TABLE 1______________________________________Item Symbol Code______________________________________Mode (see Table 2) AO1Deflection ε0 AO2(Initial value)Deflection Δε0 AO3(Increased or decreasedvalue)Approach Axis X, Y, Z AO4Direction of Approach +, - AO5Approach Velocity VAP F1Direction of tracing +, - AO5Tracing Velocity VTF F2Direction of Pick Feed +, -Pick Feed Velocity VPF F3Pick Feed Value P AO6Tracing Turning Position LP X1 " LN X2Tracing End Position LTE Y1Automatic Return ON, OFF AO7Automatic Return Velocity VAR F4Automatic Return Position LRP Z1______________________________________
TABLE 2______________________________________Mode Sub-Mode______________________________________1 Manual Tracing2 Both-ways Tracing 45° Tracing3 One-Way Tracing4 360 Deg. Tracing Axial-Direction Pick Z-Axis Pick5 Partial Tracing6 Three-Dimensional Tracing______________________________________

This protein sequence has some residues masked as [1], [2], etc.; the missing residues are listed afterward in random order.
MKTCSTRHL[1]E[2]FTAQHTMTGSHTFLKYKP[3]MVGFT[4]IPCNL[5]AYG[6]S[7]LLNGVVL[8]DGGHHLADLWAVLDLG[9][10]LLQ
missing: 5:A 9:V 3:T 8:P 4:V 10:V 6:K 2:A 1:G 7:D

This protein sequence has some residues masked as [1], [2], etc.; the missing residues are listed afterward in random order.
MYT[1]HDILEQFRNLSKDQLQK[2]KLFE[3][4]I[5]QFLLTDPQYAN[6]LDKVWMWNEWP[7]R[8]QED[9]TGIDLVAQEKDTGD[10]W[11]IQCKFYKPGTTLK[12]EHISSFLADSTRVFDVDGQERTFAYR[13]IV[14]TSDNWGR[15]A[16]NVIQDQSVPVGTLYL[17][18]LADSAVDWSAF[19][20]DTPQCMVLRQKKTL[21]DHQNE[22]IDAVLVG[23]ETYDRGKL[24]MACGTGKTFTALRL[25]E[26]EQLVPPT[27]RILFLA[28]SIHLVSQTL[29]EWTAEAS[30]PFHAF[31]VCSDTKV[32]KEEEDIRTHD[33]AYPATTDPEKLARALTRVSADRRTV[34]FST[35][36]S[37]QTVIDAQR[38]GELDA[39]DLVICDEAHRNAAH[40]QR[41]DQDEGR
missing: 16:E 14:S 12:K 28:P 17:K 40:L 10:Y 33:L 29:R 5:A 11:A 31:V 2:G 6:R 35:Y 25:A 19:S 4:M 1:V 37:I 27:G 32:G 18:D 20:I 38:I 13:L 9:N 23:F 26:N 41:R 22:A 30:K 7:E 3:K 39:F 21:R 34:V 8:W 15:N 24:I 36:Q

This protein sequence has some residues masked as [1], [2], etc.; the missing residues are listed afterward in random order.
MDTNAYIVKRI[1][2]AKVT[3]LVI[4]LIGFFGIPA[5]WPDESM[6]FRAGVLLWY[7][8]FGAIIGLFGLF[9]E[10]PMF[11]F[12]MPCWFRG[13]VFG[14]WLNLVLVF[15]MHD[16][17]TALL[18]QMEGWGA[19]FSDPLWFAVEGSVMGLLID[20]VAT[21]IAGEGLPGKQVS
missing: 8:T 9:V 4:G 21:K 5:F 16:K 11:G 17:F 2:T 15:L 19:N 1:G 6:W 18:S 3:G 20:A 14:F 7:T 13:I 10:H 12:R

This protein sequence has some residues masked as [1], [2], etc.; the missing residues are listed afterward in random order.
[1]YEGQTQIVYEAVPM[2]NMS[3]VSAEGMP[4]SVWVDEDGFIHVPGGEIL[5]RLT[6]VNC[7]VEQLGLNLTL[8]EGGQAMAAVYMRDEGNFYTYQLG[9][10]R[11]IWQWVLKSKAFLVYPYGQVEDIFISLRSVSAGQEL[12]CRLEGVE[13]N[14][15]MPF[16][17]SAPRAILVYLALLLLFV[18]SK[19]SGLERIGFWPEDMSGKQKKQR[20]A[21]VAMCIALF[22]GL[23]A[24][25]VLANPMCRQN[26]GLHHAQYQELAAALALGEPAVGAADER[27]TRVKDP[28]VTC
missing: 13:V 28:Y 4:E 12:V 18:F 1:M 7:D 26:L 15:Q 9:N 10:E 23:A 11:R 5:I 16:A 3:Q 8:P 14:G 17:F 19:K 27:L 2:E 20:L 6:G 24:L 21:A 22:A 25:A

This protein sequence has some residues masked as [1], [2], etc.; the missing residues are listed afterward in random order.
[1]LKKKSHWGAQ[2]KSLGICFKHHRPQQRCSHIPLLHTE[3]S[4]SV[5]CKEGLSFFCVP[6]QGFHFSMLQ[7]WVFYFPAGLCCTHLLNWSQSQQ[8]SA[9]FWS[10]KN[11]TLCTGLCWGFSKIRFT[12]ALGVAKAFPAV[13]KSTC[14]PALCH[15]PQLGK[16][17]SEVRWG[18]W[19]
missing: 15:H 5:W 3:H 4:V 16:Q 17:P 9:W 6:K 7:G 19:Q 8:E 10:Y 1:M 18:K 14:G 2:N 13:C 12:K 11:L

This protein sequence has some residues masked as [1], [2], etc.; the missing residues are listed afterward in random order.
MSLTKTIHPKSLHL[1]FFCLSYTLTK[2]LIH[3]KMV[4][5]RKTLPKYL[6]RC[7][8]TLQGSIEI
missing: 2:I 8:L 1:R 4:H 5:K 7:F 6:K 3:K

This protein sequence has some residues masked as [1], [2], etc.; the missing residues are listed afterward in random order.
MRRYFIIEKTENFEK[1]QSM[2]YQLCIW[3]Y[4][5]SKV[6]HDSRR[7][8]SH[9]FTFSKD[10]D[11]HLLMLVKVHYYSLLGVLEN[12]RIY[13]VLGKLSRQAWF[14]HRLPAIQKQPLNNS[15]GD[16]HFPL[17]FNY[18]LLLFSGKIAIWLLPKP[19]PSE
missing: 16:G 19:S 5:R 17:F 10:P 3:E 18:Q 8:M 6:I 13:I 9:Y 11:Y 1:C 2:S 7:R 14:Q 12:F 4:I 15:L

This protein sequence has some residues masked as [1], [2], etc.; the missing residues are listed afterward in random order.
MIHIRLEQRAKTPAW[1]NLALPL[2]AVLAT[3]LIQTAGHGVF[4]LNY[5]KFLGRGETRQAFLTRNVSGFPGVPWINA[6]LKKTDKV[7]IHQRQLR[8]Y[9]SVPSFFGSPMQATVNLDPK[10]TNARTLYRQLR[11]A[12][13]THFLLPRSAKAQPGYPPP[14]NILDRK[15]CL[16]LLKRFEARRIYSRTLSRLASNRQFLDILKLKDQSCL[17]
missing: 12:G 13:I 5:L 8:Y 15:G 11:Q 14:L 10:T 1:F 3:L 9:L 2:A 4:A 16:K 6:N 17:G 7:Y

Turning now to FIG. 2, the tracer control by the present invention will be described. In FIG. 2, the tracing turning points Lp and LN are X1 and X2; the pick feed value P is AO6; the tracing end position LTE is Y1; the automatic return position LRP is Z1; the deflection (an initial value) ε0 is AO2; and the stylus ST is controlled by the input data of the velocity and direction of tracing so that it approaches a point a from a starting point A and traces the model surface following a route [a-b-c- . . . u-v] and then automatically returns from the tracing end position Y1 to the automatic return position Z1. In this case, the tracing operation is controlled following such a flowchart as depicted in FIG. 3.
Upon depression of an approach button (not shown), the processor CPU reads out data on the axis, direction and velocity of approach from the memory MEM and provides a signal via the data output unit DO to the analog gate circuit GC to activate the amplifier DRVZ, causing the servo motor MZ to lower the tracer head TR and the cutter CT. The velocity in this case can be determined by data supplied via the data output unit DO the the D-A converter DA2.